Oral cancer is the sixth most common type of cancer worldwide and in the U.S., one person dies every hour from the disease. According to American Cancer Society data, nearly as many women will be diagnosed with oral cancer as with cervical cancer this year. The key to reducing the impact of this disease is early detection.
Oral cancer is the 13th most common type of cancer globally, and oral squamous cell carcinomas (OSCCs) account for more than 90% of oral cancers.
The advent of cell phones, the internet, and various messaging platforms has allowed for faster and broader communication worldwide.
The process of metastasis is when cancer cells gain motility and spread to other sites of the body. Because this is one of the main causes of cancer-related deaths, researchers have aimed to develop therapeutic strategies that can block metastasis.
A fascinating new preprint reports the results of examining the VOC composition from individual cell cultures derived from human oral cancers, using an experimental setup employing an insect brain with attached antenna.
Researchers at Michigan State University have shown that locusts can not only "smell" the difference between cancer cells and healthy cells, but they can also distinguish between different cancer cell lines.
Researchers at the Case Western Reserve University School of Dental Medicine will use a $3.25 million grant from the National Institutes of Health (NIH) to better understand how HIV impacts the human body, from mouth lesions to oral cancer.
One of the most terrifying aspects of cancer is its unpredictability: Some cancerous tumors are cured by treatment, while others shrink with treatment only to return later.
The Interactive Talk presentation, "Predicting Oral Cancer Risk using Machine Learning", will take place on Saturday, June 25th, 2022 at 2 p.m. China Standard Time (UTC+08:00) during the "e-Oral Health Network I" session.
Researchers reviewed nanoparticles (NPs) as next-generation whitening agents for teeth.
It's not often that a failed clinical trial leads to a scientific breakthrough. When patients in the UK started showing adverse side effects during a cancer immunotherapy trial, researchers at La Jolla Institute for Immunology (LJI) Center for Cancer Immunotherapy and University of Liverpool went back through the data and worked with patient samples to see what went wrong.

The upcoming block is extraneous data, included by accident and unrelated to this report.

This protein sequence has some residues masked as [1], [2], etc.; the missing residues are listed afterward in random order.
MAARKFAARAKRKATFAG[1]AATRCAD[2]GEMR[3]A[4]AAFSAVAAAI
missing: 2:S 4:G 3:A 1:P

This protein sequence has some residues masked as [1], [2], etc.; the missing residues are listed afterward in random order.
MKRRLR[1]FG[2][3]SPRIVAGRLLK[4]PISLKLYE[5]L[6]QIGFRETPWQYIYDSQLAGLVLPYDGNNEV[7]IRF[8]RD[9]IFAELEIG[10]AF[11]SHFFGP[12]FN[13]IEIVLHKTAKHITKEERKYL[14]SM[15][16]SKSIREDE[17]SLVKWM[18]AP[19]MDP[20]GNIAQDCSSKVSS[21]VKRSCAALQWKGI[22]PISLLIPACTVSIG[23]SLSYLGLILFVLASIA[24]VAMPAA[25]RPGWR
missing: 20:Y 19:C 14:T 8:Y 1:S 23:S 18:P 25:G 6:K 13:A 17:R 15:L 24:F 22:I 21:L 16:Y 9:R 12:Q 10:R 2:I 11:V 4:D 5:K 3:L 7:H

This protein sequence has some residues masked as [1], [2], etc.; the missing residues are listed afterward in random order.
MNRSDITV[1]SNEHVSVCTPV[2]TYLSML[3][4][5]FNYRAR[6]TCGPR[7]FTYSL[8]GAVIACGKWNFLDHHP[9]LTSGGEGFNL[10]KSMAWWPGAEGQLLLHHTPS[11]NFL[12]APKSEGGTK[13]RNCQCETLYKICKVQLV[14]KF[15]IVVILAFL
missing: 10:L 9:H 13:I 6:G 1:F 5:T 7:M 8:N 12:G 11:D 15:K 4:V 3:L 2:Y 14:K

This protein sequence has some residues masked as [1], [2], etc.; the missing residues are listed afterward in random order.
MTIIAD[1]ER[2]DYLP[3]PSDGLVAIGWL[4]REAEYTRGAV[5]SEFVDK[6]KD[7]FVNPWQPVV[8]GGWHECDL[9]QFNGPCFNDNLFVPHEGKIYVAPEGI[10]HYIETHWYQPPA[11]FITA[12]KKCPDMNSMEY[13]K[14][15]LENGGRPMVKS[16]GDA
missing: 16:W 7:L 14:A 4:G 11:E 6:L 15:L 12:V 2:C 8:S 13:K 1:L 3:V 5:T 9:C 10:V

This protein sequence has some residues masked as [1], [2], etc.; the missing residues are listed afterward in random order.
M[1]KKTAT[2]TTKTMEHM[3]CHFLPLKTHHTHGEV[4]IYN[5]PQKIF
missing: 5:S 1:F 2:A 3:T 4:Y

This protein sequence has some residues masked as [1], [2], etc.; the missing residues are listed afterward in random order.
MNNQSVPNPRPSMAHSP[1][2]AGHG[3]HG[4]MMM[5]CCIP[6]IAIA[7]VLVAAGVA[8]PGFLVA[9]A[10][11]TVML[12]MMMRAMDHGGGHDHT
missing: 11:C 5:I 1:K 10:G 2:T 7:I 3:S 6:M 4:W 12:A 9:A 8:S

A new approach to repairing peripheral nerves marries the regenerating power of gingiva-derived mesenchymal stem cells with a biological scaffold to enable the functional recovery of nerves following a facial injury, according to a study by a cross-disciplinary team from the University of Pennsylvania School of Dental Medicine and Perelman School of Medicine.
Researchers at University of California San Diego and University of California San Francisco have mapped out how hundreds of mutations involved in two types of cancer affect the activity of discrete groups of proteins that are the ultimate actors behind the disease.
As the international community of experts in head-and-neck cancers gathered virtually last week to share new ideas and treatment strategies at the just-ended American Head & Neck Society (AHNS) 10th International Conference on Head and Neck Cancer, Roswell Park Comprehensive Cancer Center teams are presented new research on both the basic science supporting new treatments as well as opportunities to improve the early and accurate diagnosis of thyroid cancer and other head/neck malignancies.
Evidence shows that early detection and treatment of cancer can significantly improve health outcomes, however women in Mississippi, particularly in underserved populations, experience the worst health outcomes for cervical, breast, and oropharyngeal cancer.
People who are exposed to secondhand smoke could have a 51% higher risk of developing oral cancer, suggests a review of existing research published online in the journal Tobacco Control.
A new study demonstrates that vaccines may be less effective at countering the newer SARS-CoV-2 variants compared to natural infection.
The University at Buffalo has received a $1.5 million grant from the United States Department of Defense to develop new therapies that help reduce chronic inflammation and immunosuppression in oral cancers.
Professor Mark McGurk speaks to News-Medical about his groundbreaking research that has led to the discovery of a world-first treatment for oral cancer.
Discovering and treating tumors before they spread throughout the body is key for cancer patients to achieve positive outcomes. When tumor cells spread, which is known as metastasis, they can take over other organs and lead to death.
NYU Oral Cancer Center has been awarded a five-year, $3.1 million grant (R01 CA231396) by the National Cancer Institute (NCI), part of the National Institutes of Health (NIH).